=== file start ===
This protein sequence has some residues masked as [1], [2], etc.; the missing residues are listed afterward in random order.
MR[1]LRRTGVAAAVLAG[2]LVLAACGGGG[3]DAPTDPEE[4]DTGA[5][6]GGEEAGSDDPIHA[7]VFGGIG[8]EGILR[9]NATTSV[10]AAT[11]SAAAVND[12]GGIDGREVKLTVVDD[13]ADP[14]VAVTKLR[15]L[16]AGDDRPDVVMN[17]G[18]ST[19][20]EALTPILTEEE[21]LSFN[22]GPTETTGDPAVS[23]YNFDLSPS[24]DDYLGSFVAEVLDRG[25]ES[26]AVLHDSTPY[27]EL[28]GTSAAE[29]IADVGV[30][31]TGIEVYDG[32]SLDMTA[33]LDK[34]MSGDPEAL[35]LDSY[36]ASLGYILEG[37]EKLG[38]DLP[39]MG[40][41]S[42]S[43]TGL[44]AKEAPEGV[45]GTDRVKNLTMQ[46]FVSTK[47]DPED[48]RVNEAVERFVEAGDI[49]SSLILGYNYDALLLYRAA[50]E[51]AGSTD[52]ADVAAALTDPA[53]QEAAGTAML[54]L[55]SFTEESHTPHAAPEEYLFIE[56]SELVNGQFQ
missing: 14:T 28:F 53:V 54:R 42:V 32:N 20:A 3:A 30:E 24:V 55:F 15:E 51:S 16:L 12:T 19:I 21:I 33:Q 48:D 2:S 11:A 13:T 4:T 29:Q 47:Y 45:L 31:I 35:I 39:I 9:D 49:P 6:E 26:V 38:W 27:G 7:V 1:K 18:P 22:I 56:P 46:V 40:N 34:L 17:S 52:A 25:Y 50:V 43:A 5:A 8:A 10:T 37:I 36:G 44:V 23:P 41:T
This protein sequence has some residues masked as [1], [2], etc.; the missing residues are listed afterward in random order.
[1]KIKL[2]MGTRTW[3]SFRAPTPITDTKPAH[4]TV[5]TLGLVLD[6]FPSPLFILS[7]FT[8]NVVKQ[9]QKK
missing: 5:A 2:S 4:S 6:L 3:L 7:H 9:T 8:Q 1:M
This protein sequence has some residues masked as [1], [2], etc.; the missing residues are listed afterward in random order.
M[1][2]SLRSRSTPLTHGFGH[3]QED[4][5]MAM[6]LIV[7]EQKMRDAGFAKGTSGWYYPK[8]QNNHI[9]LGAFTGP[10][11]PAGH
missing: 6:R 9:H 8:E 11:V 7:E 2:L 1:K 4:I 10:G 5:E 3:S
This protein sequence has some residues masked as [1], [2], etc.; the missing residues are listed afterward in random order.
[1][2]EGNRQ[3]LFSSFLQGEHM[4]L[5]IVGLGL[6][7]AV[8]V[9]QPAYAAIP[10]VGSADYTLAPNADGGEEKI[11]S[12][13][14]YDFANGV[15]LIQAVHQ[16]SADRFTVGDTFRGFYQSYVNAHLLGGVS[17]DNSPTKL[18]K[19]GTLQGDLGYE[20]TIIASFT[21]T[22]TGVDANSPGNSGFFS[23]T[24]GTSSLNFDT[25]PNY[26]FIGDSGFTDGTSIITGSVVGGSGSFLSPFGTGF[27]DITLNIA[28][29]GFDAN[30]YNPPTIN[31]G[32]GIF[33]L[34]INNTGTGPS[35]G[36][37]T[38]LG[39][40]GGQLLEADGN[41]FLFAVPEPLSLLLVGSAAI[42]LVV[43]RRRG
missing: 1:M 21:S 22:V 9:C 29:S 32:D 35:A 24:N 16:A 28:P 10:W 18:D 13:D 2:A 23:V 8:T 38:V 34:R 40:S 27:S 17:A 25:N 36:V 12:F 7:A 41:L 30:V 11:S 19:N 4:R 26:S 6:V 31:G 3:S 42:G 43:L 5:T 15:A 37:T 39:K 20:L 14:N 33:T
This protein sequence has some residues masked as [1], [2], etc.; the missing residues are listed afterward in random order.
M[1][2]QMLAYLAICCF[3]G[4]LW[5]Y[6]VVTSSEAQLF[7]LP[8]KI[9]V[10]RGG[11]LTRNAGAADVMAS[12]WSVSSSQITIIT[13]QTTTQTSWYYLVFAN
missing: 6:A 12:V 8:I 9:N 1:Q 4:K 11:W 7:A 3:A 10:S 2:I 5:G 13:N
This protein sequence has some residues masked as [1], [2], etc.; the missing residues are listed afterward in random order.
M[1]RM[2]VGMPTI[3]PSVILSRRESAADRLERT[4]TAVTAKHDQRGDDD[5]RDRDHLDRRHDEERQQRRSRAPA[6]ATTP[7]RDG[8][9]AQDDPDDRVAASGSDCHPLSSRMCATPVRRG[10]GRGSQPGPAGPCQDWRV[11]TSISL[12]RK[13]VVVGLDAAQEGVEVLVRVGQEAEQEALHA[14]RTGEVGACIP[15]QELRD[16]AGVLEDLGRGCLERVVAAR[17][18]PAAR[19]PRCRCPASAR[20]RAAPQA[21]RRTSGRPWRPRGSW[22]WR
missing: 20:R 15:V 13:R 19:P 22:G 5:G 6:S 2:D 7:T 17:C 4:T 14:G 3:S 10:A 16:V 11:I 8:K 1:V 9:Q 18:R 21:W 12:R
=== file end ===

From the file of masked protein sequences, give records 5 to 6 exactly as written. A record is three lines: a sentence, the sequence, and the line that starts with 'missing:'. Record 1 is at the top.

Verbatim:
This protein sequence has some residues masked as [1], [2], etc.; the missing residues are listed afterward in random order.
M[1][2]QMLAYLAICCF[3]G[4]LW[5]Y[6]VVTSSEAQLF[7]LP[8]KI[9]V[10]RGG[11]LTRNAGAADVMAS[12]WSVSSSQITIIT[13]QTTTQTSWYYLVFAN
missing: 6:A 12:V 8:I 9:N 1:Q 4:K 11:W 7:A 3:A 10:S 2:I 5:G 13:N
This protein sequence has some residues masked as [1], [2], etc.; the missing residues are listed afterward in random order.
M[1]RM[2]VGMPTI[3]PSVILSRRESAADRLERT[4]TAVTAKHDQRGDDD[5]RDRDHLDRRHDEERQQRRSRAPA[6]ATTP[7]RDG[8][9]AQDDPDDRVAASGSDCHPLSSRMCATPVRRG[10]GRGSQPGPAGPCQDWRV[11]TSISL[12]RK[13]VVVGLDAAQEGVEVLVRVGQEAEQEALHA[14]RTGEVGACIP[15]QELRD[16]AGVLEDLGRGCLERVVAAR[17][18]PAAR[19]PRCRCPASAR[20]RAAPQA[21]RRTSGRPWRPRGSW[22]WR
missing: 20:R 15:V 13:R 19:P 22:G 5:G 6:S 2:D 7:T 17:C 4:T 14:G 3:S 10:A 16:V 11:I 8:K 1:V 9:Q 18:R 21:W 12:R